APPF is dedicated to providing pretrial practitioners with the tools needed to expand, educate, and enhance their programs. If you are in need of pretrial information and cannot locate what you are looking for on our site, please let us know and we will do everything possible to provide you with the information you are seeking.
Sincerely, Sherry Munroe
ABOUT APPF & PRETRIAL SERVICES
Our Mission is to promote pretrial justice through education and collaboration.
Our Vision is to enhance professionalism through training and utilization of evidenced based practices that promote non-secured release and public safety.
The Association envisions providing members the opportunity to fully realize individual and collective professional abilities by exhibiting a commitment to excellence and service to the courts and to the community by fostering creativity and innovation in the area of pretrial investigation, jail diversion and community supervision.
The first pretrial services program in the country, the Manhattan Bail Project, was established in New York City in 1961. The purpose was to assist judges in making release decisions that were more consistent and less dependent on release through financial means.
The experiences of the Manhattan Bail Project launched what became known as the Bail Reform Movement, during which statutes across the country were rewritten to emphasize a preference for releasing arrestees on their own recognizance pending final disposition of their charges. For this change to occur, verified information about the arrestee was deemed critical and pretrial screening and supervision programs were created to respond.
Pretrial agencies are designed to intervene and work with defendants at any point from arrest through final disposition and differ depending on the county and agencies operating them. Many pretrial agencies are operated by the courts, sheriff\’s offices and probation departments, and are proven cost-effective ways to assist courts and law-enforcement officials.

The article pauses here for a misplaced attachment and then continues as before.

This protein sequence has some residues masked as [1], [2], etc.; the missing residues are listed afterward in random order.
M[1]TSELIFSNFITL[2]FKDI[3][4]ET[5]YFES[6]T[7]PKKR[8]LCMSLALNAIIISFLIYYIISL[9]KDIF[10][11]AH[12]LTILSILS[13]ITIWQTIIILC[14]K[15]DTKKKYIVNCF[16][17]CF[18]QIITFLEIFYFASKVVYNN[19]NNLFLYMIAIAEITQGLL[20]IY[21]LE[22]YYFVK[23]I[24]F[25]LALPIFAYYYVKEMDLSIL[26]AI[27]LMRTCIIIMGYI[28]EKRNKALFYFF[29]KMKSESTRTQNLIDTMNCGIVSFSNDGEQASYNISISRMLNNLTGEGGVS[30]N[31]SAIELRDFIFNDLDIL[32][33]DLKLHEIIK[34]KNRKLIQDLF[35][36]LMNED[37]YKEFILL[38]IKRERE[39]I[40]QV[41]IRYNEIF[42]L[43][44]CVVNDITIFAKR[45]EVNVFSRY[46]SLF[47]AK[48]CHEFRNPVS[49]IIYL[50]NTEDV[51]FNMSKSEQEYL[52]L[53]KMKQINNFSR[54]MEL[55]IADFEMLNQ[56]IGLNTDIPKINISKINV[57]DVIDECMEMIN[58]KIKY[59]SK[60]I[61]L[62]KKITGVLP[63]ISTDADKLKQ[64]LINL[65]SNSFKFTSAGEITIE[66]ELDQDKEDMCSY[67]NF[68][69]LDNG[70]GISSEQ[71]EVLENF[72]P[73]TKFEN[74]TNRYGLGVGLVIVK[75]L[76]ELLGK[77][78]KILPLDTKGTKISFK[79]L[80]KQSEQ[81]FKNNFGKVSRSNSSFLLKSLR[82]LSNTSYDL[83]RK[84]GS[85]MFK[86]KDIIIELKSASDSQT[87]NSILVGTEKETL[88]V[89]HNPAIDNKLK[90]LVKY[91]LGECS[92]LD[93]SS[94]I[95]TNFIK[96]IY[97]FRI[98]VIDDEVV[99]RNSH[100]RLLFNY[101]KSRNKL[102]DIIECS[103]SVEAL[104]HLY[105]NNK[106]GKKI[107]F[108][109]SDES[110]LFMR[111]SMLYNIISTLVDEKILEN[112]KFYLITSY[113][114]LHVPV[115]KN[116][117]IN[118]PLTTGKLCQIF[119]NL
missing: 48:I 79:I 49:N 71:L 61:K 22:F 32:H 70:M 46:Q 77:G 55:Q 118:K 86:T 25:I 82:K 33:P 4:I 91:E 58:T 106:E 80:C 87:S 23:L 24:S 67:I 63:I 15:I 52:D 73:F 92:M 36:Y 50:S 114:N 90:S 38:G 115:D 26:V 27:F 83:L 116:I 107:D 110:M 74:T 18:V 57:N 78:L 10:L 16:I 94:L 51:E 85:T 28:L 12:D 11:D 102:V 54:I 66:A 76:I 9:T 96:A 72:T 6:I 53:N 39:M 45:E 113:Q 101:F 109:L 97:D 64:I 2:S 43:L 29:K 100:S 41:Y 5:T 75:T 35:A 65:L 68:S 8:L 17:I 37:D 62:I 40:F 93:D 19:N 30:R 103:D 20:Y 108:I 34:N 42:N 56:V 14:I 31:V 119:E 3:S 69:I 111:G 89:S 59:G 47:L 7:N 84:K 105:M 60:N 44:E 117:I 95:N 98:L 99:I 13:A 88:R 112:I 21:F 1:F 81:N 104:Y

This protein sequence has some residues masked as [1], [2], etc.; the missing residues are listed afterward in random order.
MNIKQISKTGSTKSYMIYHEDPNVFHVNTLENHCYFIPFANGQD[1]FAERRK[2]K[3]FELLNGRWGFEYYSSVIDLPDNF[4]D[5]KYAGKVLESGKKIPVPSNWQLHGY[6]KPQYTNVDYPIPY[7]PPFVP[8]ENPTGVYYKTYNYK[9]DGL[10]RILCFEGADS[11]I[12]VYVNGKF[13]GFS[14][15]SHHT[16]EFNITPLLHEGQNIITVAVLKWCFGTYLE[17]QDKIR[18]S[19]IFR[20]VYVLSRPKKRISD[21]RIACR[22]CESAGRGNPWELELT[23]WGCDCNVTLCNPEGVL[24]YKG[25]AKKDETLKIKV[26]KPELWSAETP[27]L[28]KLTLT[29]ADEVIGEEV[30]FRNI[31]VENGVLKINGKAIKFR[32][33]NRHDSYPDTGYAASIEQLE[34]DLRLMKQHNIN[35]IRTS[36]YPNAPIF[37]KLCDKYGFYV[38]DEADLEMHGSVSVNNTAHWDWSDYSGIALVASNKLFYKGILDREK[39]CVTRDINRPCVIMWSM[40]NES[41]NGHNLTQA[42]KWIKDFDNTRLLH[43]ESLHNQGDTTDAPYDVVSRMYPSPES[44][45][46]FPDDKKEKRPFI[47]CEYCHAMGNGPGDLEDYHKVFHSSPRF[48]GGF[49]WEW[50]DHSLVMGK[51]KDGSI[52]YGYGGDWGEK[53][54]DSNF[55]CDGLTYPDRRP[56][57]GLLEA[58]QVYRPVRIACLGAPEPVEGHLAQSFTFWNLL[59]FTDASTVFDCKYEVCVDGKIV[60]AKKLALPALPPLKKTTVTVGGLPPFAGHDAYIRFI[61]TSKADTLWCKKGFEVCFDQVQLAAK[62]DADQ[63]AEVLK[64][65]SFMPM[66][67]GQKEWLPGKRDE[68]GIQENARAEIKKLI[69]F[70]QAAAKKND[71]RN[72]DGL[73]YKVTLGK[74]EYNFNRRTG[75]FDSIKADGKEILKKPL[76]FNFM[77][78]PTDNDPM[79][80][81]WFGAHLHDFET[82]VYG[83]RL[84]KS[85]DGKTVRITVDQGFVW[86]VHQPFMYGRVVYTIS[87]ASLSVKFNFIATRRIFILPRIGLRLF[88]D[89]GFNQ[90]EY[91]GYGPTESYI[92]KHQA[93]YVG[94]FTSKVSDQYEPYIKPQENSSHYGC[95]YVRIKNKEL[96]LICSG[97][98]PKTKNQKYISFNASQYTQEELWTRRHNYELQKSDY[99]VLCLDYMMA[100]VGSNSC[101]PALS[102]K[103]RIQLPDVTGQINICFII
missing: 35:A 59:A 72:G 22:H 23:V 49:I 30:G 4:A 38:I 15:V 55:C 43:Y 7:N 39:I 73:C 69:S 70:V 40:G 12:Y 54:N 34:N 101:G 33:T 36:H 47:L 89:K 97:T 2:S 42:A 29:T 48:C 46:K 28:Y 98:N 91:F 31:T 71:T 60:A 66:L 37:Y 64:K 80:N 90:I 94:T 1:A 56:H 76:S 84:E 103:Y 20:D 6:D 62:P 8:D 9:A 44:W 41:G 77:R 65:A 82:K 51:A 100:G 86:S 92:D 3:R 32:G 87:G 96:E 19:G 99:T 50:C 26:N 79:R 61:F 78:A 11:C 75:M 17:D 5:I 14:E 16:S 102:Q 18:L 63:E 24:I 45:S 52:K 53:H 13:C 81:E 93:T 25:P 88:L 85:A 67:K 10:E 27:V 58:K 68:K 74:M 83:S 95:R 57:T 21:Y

Pretrial agencies’ services may include but are not limited to the collection, verification and investigation of demographic and criminal history information, assessment of risk and need for defendants facing criminal charges, determination of indigence for appointment of counsel, presentation of compiled information to the court to aid in the release decision, review of non-sentenced defendants for release or resolution of the case for jail management, monitoring of cases from arrest to disposition, enforcement of conditions during the pretrial stage with violations reported to the court, court date reminders to reduce failure to appear rates, early identification of eligible defendants for diversion programs and management of cases to facilitate early disposition and timely case closure.